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Shelter medicine and wellness

Very often what we see as neglect from pet owners is actually the result of their inability to access veterinary services and other pet wellness resources. For example, there may be a free, local spay/neuter clinic but it’s on the other side of town and transportation is a problem. Or the $400 dental cleaning simply isn’t affordable. Identify what obstacles are preventing people in your community from providing wellness care for their pets and present ways to overcome them in order to make sure people can keep their pets happy, healthy and in their homes.

Most recent Tools and Resources > Shelter medicine and wellness

  • Magazine Article

    Clinics in overdrive

    Pet owners check in and pay at a series of booths before rolling on to vaccination tents.

    Louisiana shelter puts vaccinations in top gear with drive-through clinics

    Here's the scene at a typical community rabies clinic: Pet owners lined up on a sidewalk, dogs barking and pulling on their leashes, cats petrified in their carriers. The animals get their vaccines—and the community gets a valuable public service that helps keep a virus at bay. But for many, the whole thing can feel chaotic, slow-moving and stressful.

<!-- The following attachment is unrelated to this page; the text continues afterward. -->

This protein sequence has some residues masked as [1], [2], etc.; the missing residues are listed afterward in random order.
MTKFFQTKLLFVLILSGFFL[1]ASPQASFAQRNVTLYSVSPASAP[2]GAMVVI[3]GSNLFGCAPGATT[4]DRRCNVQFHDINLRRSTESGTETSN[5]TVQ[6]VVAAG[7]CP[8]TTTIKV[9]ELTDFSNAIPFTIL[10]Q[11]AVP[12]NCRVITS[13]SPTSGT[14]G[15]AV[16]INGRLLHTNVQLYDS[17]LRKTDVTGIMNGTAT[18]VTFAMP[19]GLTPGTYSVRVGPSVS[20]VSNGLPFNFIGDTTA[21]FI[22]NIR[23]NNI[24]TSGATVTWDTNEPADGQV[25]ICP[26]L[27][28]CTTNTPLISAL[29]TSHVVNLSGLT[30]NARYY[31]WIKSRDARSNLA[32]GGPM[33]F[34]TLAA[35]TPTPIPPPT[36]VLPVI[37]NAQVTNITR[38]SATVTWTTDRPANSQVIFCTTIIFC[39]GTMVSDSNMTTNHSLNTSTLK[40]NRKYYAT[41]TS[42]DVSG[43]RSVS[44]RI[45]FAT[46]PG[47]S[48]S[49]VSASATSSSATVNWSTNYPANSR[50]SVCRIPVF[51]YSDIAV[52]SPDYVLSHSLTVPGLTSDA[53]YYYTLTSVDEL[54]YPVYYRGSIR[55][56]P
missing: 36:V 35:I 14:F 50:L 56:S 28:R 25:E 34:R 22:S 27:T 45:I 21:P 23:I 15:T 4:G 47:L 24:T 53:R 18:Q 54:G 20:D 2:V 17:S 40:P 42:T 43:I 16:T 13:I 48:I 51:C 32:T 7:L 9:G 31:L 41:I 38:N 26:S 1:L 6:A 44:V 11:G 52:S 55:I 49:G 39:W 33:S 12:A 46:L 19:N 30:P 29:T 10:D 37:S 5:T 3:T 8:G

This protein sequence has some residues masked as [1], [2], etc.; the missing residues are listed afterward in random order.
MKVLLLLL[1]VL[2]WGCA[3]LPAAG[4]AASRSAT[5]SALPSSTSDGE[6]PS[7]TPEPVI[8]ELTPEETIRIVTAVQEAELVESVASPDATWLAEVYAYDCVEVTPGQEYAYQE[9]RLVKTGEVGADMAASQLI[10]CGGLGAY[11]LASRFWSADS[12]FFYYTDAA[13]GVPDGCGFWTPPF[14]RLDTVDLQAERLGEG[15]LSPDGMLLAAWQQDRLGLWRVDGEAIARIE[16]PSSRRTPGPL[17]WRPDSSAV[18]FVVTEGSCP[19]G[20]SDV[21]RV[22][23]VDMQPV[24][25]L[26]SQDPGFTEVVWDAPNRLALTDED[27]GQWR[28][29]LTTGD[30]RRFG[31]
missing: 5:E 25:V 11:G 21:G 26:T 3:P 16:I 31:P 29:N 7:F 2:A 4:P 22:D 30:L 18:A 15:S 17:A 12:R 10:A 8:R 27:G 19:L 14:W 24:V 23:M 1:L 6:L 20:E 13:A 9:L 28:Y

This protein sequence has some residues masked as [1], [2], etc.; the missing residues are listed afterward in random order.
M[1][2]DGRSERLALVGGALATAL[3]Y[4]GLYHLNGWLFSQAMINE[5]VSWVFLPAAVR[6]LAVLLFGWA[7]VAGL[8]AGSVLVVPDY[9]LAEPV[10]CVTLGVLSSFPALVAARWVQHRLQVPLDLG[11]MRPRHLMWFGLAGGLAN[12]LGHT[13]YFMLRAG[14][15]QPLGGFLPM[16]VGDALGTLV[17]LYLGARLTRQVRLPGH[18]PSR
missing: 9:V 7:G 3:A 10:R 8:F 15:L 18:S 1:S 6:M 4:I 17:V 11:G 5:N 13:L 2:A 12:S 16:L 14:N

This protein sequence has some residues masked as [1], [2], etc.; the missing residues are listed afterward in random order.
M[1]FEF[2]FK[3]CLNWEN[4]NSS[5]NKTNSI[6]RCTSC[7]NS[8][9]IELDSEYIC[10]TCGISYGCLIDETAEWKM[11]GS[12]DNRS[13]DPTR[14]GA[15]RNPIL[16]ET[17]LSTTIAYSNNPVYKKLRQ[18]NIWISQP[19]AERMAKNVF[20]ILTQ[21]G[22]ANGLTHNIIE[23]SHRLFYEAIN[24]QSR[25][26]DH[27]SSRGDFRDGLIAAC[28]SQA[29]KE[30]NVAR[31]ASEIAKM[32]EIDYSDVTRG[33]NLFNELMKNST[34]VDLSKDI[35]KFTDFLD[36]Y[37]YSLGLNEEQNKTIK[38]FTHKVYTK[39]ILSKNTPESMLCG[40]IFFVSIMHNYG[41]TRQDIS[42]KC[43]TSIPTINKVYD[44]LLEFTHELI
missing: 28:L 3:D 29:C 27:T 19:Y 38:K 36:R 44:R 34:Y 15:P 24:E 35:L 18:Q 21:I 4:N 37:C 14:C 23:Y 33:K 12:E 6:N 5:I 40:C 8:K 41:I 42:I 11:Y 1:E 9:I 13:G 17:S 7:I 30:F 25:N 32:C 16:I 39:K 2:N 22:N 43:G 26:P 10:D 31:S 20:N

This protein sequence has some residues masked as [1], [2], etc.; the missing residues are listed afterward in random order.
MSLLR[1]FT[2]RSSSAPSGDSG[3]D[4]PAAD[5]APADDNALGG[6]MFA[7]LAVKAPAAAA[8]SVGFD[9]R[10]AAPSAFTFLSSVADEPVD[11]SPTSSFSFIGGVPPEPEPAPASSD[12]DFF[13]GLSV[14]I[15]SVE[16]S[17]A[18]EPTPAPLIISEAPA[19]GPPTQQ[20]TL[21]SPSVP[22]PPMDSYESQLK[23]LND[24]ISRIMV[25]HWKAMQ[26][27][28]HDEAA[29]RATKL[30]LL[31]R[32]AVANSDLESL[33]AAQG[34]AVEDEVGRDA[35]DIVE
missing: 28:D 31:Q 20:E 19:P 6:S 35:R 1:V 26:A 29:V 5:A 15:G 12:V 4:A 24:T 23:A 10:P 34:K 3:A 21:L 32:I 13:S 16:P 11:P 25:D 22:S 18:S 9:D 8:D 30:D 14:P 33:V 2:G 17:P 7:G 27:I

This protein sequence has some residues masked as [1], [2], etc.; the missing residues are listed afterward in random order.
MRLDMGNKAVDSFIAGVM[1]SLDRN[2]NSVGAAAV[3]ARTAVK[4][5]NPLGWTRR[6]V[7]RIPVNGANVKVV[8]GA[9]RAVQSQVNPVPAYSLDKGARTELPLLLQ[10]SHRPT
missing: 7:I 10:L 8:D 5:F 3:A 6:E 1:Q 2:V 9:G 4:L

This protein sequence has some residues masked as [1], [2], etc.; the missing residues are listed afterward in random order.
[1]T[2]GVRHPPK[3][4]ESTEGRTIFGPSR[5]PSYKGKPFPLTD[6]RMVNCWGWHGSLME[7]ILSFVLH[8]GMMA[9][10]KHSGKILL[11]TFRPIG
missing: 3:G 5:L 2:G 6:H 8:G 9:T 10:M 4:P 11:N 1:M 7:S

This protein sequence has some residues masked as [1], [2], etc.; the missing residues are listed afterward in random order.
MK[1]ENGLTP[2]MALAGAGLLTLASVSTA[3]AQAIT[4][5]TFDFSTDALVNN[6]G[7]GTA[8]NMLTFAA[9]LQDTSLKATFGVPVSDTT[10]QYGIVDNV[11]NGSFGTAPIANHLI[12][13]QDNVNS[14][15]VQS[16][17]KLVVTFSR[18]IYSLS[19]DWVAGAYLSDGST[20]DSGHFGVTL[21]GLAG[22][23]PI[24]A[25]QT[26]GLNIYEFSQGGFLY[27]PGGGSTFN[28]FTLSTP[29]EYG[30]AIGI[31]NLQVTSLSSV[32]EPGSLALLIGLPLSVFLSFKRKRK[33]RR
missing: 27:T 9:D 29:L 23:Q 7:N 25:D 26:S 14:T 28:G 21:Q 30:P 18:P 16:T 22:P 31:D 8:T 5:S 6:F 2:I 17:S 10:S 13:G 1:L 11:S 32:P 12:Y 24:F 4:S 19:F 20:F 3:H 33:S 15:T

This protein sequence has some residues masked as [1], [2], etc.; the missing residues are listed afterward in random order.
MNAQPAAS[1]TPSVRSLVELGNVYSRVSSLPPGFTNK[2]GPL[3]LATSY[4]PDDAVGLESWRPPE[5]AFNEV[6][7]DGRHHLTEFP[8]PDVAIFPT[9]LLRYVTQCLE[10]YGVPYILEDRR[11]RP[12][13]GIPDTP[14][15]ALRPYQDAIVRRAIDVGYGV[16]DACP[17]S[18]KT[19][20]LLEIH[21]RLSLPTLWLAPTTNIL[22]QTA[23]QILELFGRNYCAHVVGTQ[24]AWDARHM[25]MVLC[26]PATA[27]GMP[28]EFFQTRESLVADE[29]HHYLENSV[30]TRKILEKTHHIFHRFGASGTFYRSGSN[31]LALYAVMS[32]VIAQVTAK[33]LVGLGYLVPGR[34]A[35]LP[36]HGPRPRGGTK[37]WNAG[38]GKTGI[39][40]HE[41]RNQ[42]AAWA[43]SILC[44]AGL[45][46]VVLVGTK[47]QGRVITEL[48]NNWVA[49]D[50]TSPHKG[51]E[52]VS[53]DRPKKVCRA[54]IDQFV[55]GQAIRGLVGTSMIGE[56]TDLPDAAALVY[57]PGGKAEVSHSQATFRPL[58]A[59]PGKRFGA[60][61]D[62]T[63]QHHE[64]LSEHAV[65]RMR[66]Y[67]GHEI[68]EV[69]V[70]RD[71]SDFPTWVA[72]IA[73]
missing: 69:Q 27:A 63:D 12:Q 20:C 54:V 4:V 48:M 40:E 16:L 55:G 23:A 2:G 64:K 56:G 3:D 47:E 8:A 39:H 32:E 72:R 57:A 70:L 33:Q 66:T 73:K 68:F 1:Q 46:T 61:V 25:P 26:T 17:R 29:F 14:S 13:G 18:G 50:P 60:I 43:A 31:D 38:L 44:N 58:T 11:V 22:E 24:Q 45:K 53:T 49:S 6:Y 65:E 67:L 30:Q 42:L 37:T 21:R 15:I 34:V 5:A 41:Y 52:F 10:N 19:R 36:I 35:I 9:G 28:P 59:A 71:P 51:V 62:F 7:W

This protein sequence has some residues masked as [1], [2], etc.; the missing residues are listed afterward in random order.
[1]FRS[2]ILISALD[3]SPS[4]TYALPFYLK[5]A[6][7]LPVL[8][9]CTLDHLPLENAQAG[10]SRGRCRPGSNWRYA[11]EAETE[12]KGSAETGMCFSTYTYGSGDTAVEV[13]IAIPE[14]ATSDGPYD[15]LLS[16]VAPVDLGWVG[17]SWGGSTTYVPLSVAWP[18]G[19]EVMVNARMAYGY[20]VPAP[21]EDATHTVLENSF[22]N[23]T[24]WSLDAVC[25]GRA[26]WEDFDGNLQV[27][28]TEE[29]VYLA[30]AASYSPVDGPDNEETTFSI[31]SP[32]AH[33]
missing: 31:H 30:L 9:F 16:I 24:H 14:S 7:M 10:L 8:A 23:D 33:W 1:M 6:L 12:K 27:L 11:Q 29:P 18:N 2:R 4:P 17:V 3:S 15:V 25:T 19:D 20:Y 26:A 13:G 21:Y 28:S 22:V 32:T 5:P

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  • Magazine Article

    Baby got fat

    Staffers at the Humane Rescue Alliance in Washington, D.C., were stunned by “sweet, mellow” Symba’s 35-pound girth, noting that he was “bigger than a lion cub.”

    How shelters and rescues can treat and talk about obese pets

    As a million YouTube videos can attest, everyone loves tubby tabbies and pudgy pooches. But the flip side is that pet obesity poses serious health issues. Animal experts weigh in on how shelters can transform dogs and cats from fat to fit.

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  • Magazine Article

    Threading the small needle

    While advanced diagnostics such as MRIs have enhanced veterinarians’ ability to provide care and treatment to animals, more pet owners are finding that even basic care services are financially out of reach.

    A veterinarian considers how his profession can make care financially accessible—while maintaining standards and remaining solvent

    Medical advances are enabling veterinarians to help animals in ways that were unimaginable years ago. The downside is that today’s state-of-theart medicine is unaffordable for many pet owners—a stressful situation for all concerned. Dr. Gary Block explores how veterinarians can keep their services affordable for all budgets.

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